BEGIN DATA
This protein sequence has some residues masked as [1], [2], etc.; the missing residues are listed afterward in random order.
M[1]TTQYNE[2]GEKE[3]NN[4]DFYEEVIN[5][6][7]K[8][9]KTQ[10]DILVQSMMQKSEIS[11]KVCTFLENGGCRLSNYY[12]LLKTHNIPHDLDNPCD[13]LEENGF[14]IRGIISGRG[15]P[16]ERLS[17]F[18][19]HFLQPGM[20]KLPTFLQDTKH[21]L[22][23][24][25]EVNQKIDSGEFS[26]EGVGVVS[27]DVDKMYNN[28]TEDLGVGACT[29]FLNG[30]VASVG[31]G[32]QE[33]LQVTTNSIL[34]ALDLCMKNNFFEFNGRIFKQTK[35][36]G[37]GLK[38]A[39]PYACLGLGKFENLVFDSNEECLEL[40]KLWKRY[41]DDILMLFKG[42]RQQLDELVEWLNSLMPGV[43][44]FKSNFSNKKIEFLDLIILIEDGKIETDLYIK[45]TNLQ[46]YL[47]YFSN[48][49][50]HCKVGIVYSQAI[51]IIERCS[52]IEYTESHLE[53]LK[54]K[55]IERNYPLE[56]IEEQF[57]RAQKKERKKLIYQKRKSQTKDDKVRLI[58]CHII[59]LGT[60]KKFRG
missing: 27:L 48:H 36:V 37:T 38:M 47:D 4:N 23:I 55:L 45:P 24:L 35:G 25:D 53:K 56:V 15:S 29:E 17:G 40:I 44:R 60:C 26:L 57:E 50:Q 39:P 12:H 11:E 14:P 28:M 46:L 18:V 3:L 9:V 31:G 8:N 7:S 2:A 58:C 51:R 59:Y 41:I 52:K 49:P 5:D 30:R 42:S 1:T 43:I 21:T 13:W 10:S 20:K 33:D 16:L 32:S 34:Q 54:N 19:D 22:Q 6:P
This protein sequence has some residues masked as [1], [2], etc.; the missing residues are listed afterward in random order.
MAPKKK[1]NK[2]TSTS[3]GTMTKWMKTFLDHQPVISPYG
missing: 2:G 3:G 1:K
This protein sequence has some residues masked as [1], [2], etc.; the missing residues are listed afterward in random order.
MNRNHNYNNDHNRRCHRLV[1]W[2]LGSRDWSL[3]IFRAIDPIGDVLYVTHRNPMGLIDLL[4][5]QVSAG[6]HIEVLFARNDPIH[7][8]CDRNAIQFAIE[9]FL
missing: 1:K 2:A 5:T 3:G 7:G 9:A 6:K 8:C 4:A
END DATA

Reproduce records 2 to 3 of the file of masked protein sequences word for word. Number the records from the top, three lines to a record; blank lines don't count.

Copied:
This protein sequence has some residues masked as [1], [2], etc.; the missing residues are listed afterward in random order.
MAPKKK[1]NK[2]TSTS[3]GTMTKWMKTFLDHQPVISPYG
missing: 2:G 3:G 1:K
This protein sequence has some residues masked as [1], [2], etc.; the missing residues are listed afterward in random order.
MNRNHNYNNDHNRRCHRLV[1]W[2]LGSRDWSL[3]IFRAIDPIGDVLYVTHRNPMGLIDLL[4][5]QVSAG[6]HIEVLFARNDPIH[7][8]CDRNAIQFAIE[9]FL
missing: 1:K 2:A 5:T 3:G 7:G 9:A 6:K 8:C 4:A